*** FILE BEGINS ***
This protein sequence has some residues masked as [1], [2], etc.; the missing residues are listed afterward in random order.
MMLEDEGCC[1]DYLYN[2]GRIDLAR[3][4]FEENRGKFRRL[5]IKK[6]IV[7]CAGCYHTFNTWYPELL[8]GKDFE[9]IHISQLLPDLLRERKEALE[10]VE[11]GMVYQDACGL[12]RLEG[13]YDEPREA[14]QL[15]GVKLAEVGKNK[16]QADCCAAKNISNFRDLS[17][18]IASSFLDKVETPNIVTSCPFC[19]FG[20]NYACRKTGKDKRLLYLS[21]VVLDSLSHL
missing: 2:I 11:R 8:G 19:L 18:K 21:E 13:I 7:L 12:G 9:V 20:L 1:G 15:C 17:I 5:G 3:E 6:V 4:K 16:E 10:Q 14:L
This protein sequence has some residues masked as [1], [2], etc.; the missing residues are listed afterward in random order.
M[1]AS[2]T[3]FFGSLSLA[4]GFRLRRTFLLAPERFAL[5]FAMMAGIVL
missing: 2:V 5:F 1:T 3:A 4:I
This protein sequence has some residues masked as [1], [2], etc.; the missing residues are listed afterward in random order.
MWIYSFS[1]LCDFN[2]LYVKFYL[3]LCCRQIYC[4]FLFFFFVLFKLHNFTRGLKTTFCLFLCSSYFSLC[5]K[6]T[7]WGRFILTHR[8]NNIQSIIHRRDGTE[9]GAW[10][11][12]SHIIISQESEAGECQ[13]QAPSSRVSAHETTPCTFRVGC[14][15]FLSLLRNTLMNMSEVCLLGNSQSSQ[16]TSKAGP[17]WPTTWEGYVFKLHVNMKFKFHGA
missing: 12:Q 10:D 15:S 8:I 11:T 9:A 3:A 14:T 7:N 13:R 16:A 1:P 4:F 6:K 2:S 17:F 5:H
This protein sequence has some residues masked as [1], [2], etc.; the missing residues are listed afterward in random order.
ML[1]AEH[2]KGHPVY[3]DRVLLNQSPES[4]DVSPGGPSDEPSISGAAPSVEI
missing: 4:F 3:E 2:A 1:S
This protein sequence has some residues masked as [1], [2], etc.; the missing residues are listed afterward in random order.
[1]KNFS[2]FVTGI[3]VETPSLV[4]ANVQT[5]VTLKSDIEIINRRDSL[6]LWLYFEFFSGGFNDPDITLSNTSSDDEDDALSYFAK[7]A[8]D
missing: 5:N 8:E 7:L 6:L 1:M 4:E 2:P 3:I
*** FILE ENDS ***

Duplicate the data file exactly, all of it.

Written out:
This protein sequence has some residues masked as [1], [2], etc.; the missing residues are listed afterward in random order.
MMLEDEGCC[1]DYLYN[2]GRIDLAR[3][4]FEENRGKFRRL[5]IKK[6]IV[7]CAGCYHTFNTWYPELL[8]GKDFE[9]IHISQLLPDLLRERKEALE[10]VE[11]GMVYQDACGL[12]RLEG[13]YDEPREA[14]QL[15]GVKLAEVGKNK[16]QADCCAAKNISNFRDLS[17][18]IASSFLDKVETPNIVTSCPFC[19]FG[20]NYACRKTGKDKRLLYLS[21]VVLDSLSHL
missing: 2:I 11:R 8:G 19:L 18:K 21:E 13:I 7:L 12:G 9:V 20:L 1:G 15:C 17:I 5:G 3:E 6:V 4:K 16:E 10:Q 14:L
This protein sequence has some residues masked as [1], [2], etc.; the missing residues are listed afterward in random order.
M[1]AS[2]T[3]FFGSLSLA[4]GFRLRRTFLLAPERFAL[5]FAMMAGIVL
missing: 2:V 5:F 1:T 3:A 4:I
This protein sequence has some residues masked as [1], [2], etc.; the missing residues are listed afterward in random order.
MWIYSFS[1]LCDFN[2]LYVKFYL[3]LCCRQIYC[4]FLFFFFVLFKLHNFTRGLKTTFCLFLCSSYFSLC[5]K[6]T[7]WGRFILTHR[8]NNIQSIIHRRDGTE[9]GAW[10][11][12]SHIIISQESEAGECQ[13]QAPSSRVSAHETTPCTFRVGC[14][15]FLSLLRNTLMNMSEVCLLGNSQSSQ[16]TSKAGP[17]WPTTWEGYVFKLHVNMKFKFHGA
missing: 12:Q 10:D 15:S 8:I 11:T 9:A 3:A 14:T 7:N 13:R 16:A 1:P 4:F 6:K 2:S 17:F 5:H
This protein sequence has some residues masked as [1], [2], etc.; the missing residues are listed afterward in random order.
ML[1]AEH[2]KGHPVY[3]DRVLLNQSPES[4]DVSPGGPSDEPSISGAAPSVEI
missing: 4:F 3:E 2:A 1:S
This protein sequence has some residues masked as [1], [2], etc.; the missing residues are listed afterward in random order.
[1]KNFS[2]FVTGI[3]VETPSLV[4]ANVQT[5]VTLKSDIEIINRRDSL[6]LWLYFEFFSGGFNDPDITLSNTSSDDEDDALSYFAK[7]A[8]D
missing: 5:N 8:E 7:L 6:L 1:M 4:E 2:P 3:I